Despite the expansion of streaming services, cord cutting is happening at a slower rate than predicted and fewer pay-TV subscribers see themselves cutting the cord in the future than they did last year, according to PwC’s latest TV and video consumption survey. In fact, many cord trimmers, who desire to reduce their bills by slimming their TV bundles, said they now pay more for video content than they did last year. Released Wednesday, the “Videoquake 4.0: Binge, Stream, Repeat – How Video is Changing Forever” report surveyed 1,200 US consumers and gathered insights from focus groups and social media.
About 84% of pay-TV customers said they expect to subscribe to cable a year from now, compared to 70% in 2015 and 91% in 2014, indicating a slow-down in cord cutting, according to PwC. The percentage of total pay TV subscribers is holding fairly steady at 76% in 2016 vs 79% in 2015. Around 42% of all surveyed consumers said they are paying more today for video content than they were one year ago.
Streaming services will continue to grow as additions, not replacements, to pay-TV packages, based on the analysis. Growing popularity for a new generation of high quality video, along with live TV, is reducing pricing sensitivity. According to PwC, the availability of more great content in more formats may not be the death of traditional pay-TV, but rather the beginning of an era in which pay-TV is merely one among many video services consumers use.
In terms of mobile viewing, more than two-thirds of total respondents reported feeling “content fatigue” due to the amount of TV content available today. The number one thing that would induce them to view more video on mobile is a bigger screen. About 76% of consumers said they are watching more video on mobile than they were a year ago. Nearly 60% report that their smartphone was the primary place they view video content, including short-form video, TV shows and, in some cases, full-length films. The percentage climbs among younger consumers, as 70% of 18-24-year-olds said their phone is the primary place they view video content and more specifically, 62% of the same age group reported watching TV shows on their mobile device. When it comes to where mobile video consumption happens, 80% of respondents said they watch videos on mobile devices at home vs only 52% “on the go”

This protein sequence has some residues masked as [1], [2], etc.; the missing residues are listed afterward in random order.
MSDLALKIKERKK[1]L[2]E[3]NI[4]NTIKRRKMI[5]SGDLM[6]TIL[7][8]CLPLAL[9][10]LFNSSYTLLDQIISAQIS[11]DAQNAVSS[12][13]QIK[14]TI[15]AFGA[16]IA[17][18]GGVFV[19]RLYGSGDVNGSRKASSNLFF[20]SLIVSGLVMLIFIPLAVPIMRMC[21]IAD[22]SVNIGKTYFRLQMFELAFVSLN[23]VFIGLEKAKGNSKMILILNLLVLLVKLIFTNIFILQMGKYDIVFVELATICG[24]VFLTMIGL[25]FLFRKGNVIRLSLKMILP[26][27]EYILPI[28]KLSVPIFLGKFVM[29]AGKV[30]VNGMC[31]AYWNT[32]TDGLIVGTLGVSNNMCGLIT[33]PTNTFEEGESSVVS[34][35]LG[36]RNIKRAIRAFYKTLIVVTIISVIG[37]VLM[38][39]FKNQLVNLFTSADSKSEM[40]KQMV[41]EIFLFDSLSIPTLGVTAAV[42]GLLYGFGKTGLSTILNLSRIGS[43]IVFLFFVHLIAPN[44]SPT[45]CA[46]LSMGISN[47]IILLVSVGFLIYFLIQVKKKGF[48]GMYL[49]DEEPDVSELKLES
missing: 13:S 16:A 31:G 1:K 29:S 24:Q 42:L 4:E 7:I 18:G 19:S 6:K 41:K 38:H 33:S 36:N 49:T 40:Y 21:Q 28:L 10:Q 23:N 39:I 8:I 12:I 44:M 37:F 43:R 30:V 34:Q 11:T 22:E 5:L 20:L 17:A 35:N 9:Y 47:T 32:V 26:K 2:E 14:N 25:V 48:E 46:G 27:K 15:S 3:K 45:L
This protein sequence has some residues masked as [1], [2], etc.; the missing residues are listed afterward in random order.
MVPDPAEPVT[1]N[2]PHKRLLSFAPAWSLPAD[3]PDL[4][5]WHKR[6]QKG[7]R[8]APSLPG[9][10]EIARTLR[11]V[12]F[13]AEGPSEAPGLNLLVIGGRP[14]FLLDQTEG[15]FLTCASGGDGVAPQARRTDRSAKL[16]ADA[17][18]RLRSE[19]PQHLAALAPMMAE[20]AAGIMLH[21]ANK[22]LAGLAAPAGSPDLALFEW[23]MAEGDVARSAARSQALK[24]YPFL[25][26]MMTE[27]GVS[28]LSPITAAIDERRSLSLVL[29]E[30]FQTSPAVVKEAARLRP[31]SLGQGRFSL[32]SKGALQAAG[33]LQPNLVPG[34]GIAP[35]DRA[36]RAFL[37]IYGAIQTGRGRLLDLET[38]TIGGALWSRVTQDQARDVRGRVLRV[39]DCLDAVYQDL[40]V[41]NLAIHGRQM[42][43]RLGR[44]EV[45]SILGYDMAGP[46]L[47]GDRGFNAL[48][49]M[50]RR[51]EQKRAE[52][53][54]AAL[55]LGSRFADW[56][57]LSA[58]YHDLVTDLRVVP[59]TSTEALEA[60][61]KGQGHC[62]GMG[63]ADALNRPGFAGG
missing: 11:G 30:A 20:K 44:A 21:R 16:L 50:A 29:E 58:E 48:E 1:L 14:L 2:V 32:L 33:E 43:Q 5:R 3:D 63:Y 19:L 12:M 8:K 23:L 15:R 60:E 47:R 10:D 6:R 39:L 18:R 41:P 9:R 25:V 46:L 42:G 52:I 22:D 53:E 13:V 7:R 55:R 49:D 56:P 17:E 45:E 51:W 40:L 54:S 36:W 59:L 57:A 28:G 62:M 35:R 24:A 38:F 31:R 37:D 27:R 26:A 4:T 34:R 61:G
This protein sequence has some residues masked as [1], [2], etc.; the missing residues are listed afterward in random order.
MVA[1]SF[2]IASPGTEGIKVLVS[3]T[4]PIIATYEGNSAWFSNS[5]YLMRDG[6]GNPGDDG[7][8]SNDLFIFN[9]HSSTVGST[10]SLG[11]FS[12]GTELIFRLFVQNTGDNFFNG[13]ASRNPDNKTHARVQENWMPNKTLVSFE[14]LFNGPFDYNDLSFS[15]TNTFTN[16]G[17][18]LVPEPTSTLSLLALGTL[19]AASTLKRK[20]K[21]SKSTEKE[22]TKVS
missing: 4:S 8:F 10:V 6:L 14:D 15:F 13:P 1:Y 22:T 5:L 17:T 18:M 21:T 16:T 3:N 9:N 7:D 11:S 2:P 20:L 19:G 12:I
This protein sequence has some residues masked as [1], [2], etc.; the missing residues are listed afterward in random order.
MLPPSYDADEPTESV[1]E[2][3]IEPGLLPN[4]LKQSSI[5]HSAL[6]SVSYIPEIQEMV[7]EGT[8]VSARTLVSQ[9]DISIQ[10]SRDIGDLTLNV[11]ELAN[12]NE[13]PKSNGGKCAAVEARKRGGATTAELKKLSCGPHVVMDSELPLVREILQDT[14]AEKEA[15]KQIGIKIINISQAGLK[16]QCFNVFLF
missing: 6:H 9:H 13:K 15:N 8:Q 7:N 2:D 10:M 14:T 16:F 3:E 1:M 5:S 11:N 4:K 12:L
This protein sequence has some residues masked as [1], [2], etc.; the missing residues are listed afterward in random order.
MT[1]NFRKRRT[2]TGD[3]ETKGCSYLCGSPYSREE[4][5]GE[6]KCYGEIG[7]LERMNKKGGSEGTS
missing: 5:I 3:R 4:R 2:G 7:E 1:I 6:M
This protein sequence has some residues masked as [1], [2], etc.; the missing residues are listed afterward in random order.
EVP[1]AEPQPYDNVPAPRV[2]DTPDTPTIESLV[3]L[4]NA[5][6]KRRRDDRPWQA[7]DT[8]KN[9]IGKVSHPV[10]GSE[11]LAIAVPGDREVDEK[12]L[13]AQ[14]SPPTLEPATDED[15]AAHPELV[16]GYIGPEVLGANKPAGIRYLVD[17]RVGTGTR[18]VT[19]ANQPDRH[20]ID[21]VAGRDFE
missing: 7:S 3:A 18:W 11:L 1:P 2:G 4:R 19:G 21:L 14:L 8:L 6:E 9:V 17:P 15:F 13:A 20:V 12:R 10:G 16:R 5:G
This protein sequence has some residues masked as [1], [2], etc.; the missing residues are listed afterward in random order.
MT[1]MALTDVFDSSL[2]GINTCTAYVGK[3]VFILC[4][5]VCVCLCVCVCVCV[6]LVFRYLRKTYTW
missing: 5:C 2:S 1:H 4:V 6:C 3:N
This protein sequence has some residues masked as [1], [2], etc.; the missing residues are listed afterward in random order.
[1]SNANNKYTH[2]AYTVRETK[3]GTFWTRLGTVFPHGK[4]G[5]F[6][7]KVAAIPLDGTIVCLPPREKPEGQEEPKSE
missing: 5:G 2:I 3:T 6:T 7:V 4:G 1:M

“Super streamers” are heavy content users who stream video at least 12 hours per week. While they represent only 10% of all viewers, these enthusiastic consumers are a potential key audience for both content and platform providers, according to PwC. About 59% of super streamers reported that they are keeping up with more shows than they were a year ago. Some 54% reported “binge-viewing” their favorite TV series, compared to 24% of consumers overall. The majority of super streamers are cord cutters, cord nevers and cord trimmers. Only 39% of them subscribe to traditional pay-TV services.